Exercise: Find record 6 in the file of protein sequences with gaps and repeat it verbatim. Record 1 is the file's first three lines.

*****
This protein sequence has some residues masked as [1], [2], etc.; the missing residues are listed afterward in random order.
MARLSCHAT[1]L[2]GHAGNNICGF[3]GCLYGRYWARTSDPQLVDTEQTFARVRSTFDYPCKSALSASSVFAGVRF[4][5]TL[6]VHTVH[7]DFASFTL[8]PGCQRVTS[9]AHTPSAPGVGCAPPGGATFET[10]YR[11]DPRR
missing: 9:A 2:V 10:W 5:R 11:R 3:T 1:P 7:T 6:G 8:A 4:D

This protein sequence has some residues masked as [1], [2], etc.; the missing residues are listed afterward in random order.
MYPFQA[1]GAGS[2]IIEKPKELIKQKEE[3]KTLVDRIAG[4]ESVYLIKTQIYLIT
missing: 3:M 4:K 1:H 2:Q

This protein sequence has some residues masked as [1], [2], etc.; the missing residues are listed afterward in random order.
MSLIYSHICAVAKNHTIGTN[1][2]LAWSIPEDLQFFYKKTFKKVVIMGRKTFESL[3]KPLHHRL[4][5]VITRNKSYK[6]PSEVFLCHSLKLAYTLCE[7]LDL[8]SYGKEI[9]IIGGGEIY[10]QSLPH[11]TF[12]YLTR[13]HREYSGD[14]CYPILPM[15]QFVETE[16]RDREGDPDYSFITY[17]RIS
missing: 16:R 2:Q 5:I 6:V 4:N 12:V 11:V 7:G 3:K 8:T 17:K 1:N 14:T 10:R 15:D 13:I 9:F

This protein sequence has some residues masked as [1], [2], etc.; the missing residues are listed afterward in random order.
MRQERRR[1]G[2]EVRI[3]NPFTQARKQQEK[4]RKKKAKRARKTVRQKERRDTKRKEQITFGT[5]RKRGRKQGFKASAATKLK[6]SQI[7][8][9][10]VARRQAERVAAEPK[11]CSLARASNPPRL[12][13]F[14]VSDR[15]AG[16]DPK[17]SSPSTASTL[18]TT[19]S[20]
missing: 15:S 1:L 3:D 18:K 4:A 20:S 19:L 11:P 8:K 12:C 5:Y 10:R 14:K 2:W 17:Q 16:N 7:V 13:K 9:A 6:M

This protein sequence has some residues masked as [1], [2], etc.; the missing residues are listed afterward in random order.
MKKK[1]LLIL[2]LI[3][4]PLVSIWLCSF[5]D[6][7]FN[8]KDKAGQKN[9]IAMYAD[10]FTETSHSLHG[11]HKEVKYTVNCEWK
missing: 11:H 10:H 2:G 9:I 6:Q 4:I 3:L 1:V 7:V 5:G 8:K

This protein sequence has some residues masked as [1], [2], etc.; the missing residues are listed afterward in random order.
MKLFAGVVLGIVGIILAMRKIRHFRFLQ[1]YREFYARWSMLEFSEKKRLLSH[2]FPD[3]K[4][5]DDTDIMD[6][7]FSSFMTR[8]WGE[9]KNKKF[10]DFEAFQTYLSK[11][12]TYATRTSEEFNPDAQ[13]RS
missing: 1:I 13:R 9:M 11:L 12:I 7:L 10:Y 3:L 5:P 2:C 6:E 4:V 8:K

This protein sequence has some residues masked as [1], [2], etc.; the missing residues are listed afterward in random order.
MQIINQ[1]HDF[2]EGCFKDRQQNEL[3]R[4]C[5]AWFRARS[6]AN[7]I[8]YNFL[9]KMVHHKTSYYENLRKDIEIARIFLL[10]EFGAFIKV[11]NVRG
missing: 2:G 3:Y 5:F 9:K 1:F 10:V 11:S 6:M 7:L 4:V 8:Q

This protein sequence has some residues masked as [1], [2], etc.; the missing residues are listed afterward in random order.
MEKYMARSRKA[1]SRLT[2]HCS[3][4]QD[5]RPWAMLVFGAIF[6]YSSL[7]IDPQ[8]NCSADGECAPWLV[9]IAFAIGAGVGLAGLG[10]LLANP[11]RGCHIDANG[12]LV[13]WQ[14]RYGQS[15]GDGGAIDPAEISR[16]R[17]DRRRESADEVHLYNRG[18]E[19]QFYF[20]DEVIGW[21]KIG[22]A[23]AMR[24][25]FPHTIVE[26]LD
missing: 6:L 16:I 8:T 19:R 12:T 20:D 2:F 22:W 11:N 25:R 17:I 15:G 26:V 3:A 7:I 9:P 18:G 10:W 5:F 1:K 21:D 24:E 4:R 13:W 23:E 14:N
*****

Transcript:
This protein sequence has some residues masked as [1], [2], etc.; the missing residues are listed afterward in random order.
MKLFAGVVLGIVGIILAMRKIRHFRFLQ[1]YREFYARWSMLEFSEKKRLLSH[2]FPD[3]K[4][5]DDTDIMD[6][7]FSSFMTR[8]WGE[9]KNKKF[10]DFEAFQTYLSK[11][12]TYATRTSEEFNPDAQ[13]RS
missing: 1:I 13:R 9:M 11:L 12:I 7:L 10:Y 3:L 5:P 2:C 6:E 4:V 8:K